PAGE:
In early 2010, Horst Köhler visited German troops serving in Afghanistan. As German president at the time, he needed to explain to a very skeptical public back home why over 6,000 soldiers serving under a NATO flag had been posted in a faraway country rife with conflict and danger.
And that is exactly what he did. Köhler told German radio that his country could no longer avoid involvement in military missions. The reason, he explained, was that those missions helped “protect our interests, for example, free trade routes, or to prevent regional instability, which might certainly have a negative effect on our trade, jobs and income.”
The German media pounced on such remarks as if it didn’t want to accept that Germany had interests to defend and as if the president had put to rest a particular brand of German pacifism that had allowed the country to escape its responsibilities.
The outcry over Köhler’s remarks was so great that he was forced to resign. Neither German Chancellor Angela Merkel’s government, the opposition, nor the public rushed to his defense. They didn’t want to acknowledge that Köhler had dared speak out about the need to defend German interests, let alone define them.
How things have changed. German interests are center stage in a new white book published on July 13 by the German defense minister, Ursula von der Leyen.
White books can be useless or useful. They can provide an opportunity to define a country’s strategic goal and interests, something that Germany’s last defense white book, published in 2006, failed to do. But then, Germany, Europe, and the international context were very different. There was no global financial meltdown, no eurozone crisis, no so-called Islamic State, no war in Syria, no refugee crisis, and no fear of terrorist suicide bomb attacks in Europe’s capitals. The new white book had no choice but to deal with these new, stark realities.
The document makes three main points. The first echoes Köhler’s remarks. “Germany is a globally highly connected country that has a responsibility to actively shape the global order.” It’s going to need the military and security tools to do just that.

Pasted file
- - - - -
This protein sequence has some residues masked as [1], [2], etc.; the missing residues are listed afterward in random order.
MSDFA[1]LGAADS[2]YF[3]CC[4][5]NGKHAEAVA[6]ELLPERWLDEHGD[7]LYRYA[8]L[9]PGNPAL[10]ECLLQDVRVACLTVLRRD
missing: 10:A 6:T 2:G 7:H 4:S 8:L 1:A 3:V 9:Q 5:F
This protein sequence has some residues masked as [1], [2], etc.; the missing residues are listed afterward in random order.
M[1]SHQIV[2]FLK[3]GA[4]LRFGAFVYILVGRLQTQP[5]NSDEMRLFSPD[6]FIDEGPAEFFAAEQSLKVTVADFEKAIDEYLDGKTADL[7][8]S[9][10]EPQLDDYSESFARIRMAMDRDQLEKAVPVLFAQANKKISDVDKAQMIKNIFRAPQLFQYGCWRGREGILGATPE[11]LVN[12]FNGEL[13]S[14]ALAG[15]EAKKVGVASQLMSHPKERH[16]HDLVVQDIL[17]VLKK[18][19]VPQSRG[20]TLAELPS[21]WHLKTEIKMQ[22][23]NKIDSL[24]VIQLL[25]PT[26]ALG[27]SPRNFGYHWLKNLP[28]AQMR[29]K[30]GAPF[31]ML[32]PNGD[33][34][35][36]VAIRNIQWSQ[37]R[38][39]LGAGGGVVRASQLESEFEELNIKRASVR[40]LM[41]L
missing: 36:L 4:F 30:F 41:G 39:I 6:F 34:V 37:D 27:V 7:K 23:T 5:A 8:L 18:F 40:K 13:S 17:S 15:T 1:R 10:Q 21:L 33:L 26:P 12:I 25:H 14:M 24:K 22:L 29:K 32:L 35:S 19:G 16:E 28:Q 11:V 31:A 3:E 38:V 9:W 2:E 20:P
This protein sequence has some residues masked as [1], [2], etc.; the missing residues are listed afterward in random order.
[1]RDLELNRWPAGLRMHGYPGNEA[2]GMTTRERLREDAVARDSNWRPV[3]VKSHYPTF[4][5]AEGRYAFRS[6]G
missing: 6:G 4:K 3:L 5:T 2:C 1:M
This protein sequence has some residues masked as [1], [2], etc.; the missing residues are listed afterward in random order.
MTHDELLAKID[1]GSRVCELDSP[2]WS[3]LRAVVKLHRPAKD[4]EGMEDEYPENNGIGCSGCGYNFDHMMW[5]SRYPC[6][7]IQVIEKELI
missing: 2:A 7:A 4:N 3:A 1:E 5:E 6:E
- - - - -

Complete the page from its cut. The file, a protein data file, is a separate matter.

Second, von der Leyen throws the white book’s weight (140 pages) behind NATO and rams home the importance of the transatlantic relationship. The Chancellery, which had a major say in the content of the white book, identifies with this. Indeed, Merkel’s tough speech she delivered in the Bundestag on July 7, the day before NATO began its summit in Warsaw, is a far cry from how the German foreign minister sees NATO. Frank-Walter Steinmeier completely ignored the alliance in a recent Foreign Affairs essay, preferring instead to pander to the pacifist wing of his increasingly beleaguered Social Democratic Party.
The third element is Germany’s changing perception of the European Union’s potential role as a serious security and defense actor. The EU’s miserable record in this regard is well-known. Berlin knows too that Europe desperately needs to take its security seriously—and soon.
As the white book states, “in view of geopolitical shifts and global demographic developments, the only way we can assert the security interests of the EU over the long term, and thus maintain the political weight of the countries of Europe, is by seeking a greater degree of commonality.” In short, “Germany is striving to achieve the long-term goal of a common European Security and Defence Union.”
The white book rattles off an impressive shopping list of what has to be done, such as integrating military and civilian capabilities and strengthening Europe’s defense industry. But these are not new tasks. They just have to be implemented. Let’s see if and how Germany can do this, without Britain.
Britain’s decision to leave the EU changes the entire dynamics of European security and defense. The EU is losing a country endowed with vast military experience. The EU is losing a country that strengthened the Atlanticist wing in the bloc. The big question that the white book doesn’t raise is whether Germany can begin to think about filling the vacuum left by Brexit and if indeed Germany can drive the EU toward thinking and acting seriously about its security and defense.